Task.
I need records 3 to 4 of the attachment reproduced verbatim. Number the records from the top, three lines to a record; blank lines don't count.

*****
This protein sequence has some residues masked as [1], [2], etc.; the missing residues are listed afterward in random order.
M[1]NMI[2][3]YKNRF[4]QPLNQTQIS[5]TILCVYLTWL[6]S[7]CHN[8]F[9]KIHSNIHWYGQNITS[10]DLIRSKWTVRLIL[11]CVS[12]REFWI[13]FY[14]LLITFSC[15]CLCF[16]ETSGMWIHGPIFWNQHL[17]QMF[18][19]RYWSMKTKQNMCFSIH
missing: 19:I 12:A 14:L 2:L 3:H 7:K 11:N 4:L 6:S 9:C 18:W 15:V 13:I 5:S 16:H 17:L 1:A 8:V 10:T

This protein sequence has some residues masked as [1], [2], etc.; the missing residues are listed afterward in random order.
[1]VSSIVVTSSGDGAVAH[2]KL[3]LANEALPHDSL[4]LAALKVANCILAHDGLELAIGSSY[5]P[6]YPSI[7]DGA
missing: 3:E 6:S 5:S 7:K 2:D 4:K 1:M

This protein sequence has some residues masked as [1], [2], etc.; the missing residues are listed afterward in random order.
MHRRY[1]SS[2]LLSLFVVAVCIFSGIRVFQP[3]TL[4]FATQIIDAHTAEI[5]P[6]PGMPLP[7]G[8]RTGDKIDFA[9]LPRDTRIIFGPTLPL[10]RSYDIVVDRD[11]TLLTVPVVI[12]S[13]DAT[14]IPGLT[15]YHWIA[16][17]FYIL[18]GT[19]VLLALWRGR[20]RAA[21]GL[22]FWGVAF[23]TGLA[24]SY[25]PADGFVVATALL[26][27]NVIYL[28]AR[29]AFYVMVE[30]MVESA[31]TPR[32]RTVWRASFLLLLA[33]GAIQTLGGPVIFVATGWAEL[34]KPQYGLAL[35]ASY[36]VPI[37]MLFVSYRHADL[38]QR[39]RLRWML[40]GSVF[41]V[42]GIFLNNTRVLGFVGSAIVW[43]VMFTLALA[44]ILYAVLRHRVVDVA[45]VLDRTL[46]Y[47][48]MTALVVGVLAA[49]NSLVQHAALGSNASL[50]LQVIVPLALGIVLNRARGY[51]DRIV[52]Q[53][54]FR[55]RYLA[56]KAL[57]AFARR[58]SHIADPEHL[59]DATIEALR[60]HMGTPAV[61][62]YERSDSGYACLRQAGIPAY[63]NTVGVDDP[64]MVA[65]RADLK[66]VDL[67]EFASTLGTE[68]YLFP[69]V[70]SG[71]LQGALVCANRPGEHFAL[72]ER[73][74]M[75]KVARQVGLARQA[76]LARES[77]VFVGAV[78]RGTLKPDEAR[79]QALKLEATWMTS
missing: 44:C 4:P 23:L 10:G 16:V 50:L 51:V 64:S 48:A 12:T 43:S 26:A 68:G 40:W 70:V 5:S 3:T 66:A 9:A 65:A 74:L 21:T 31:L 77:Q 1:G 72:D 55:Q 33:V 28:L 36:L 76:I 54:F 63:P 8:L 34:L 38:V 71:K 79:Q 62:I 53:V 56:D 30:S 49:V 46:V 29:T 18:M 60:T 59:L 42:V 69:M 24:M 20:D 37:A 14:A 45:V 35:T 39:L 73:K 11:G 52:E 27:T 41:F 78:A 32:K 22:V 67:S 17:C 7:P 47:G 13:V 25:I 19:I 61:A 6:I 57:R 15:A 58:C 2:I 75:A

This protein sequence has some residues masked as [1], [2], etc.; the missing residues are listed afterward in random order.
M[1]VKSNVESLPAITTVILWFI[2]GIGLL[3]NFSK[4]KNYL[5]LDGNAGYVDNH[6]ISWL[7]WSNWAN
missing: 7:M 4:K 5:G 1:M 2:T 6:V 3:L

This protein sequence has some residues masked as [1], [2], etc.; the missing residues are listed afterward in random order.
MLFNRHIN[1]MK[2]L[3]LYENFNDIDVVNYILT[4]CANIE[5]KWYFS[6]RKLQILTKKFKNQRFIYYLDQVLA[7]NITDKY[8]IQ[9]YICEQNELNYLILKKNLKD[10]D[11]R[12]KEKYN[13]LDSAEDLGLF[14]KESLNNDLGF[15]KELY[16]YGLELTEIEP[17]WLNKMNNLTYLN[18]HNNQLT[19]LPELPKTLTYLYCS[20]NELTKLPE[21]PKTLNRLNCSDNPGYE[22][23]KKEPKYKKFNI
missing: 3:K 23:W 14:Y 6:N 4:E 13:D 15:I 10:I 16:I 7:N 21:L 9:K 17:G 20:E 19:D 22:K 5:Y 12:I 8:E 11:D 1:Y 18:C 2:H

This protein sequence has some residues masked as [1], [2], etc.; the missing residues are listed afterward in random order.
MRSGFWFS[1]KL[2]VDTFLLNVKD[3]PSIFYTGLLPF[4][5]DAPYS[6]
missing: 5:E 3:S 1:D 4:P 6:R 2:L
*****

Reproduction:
This protein sequence has some residues masked as [1], [2], etc.; the missing residues are listed afterward in random order.
MHRRY[1]SS[2]LLSLFVVAVCIFSGIRVFQP[3]TL[4]FATQIIDAHTAEI[5]P[6]PGMPLP[7]G[8]RTGDKIDFA[9]LPRDTRIIFGPTLPL[10]RSYDIVVDRD[11]TLLTVPVVI[12]S[13]DAT[14]IPGLT[15]YHWIA[16][17]FYIL[18]GT[19]VLLALWRGR[20]RAA[21]GL[22]FWGVAF[23]TGLA[24]SY[25]PADGFVVATALL[26][27]NVIYL[28]AR[29]AFYVMVE[30]MVESA[31]TPR[32]RTVWRASFLLLLA[33]GAIQTLGGPVIFVATGWAEL[34]KPQYGLAL[35]ASY[36]VPI[37]MLFVSYRHADL[38]QR[39]RLRWML[40]GSVF[41]V[42]GIFLNNTRVLGFVGSAIVW[43]VMFTLALA[44]ILYAVLRHRVVDVA[45]VLDRTL[46]Y[47][48]MTALVVGVLAA[49]NSLVQHAALGSNASL[50]LQVIVPLALGIVLNRARGY[51]DRIV[52]Q[53][54]FR[55]RYLA[56]KAL[57]AFARR[58]SHIADPEHL[59]DATIEALR[60]HMGTPAV[61][62]YERSDSGYACLRQAGIPAY[63]NTVGVDDP[64]MVA[65]RADLK[66]VDL[67]EFASTLGTE[68]YLFP[69]V[70]SG[71]LQGALVCANRPGEHFAL[72]ER[73][74]M[75]KVARQVGLARQA[76]LARES[77]VFVGAV[78]RGTLKPDEAR[79]QALKLEATWMTS
missing: 44:C 4:P 23:L 10:G 16:V 50:L 51:V 64:S 48:A 12:T 43:S 26:A 68:G 40:W 70:V 5:S 3:T 66:A 9:A 65:A 74:L 21:T 31:L 77:Q 1:G 72:D 55:Q 33:V 28:L 36:L 76:I 54:F 63:P 8:L 34:L 38:V 71:K 79:Q 62:I 53:V 56:D 30:S 49:V 46:V 29:T 18:M 60:T 59:L 42:V 69:M 24:M 20:D 37:A 14:A 45:V 35:T 39:L 73:K 11:G 52:E 27:T 41:F 78:A 32:K 22:V 67:S 17:C 7:P 47:G 13:V 25:I 19:I 61:A 6:I 57:R 15:A 58:C 2:I 75:A

This protein sequence has some residues masked as [1], [2], etc.; the missing residues are listed afterward in random order.
M[1]VKSNVESLPAITTVILWFI[2]GIGLL[3]NFSK[4]KNYL[5]LDGNAGYVDNH[6]ISWL[7]WSNWAN
missing: 7:M 4:K 5:G 1:M 2:T 6:V 3:L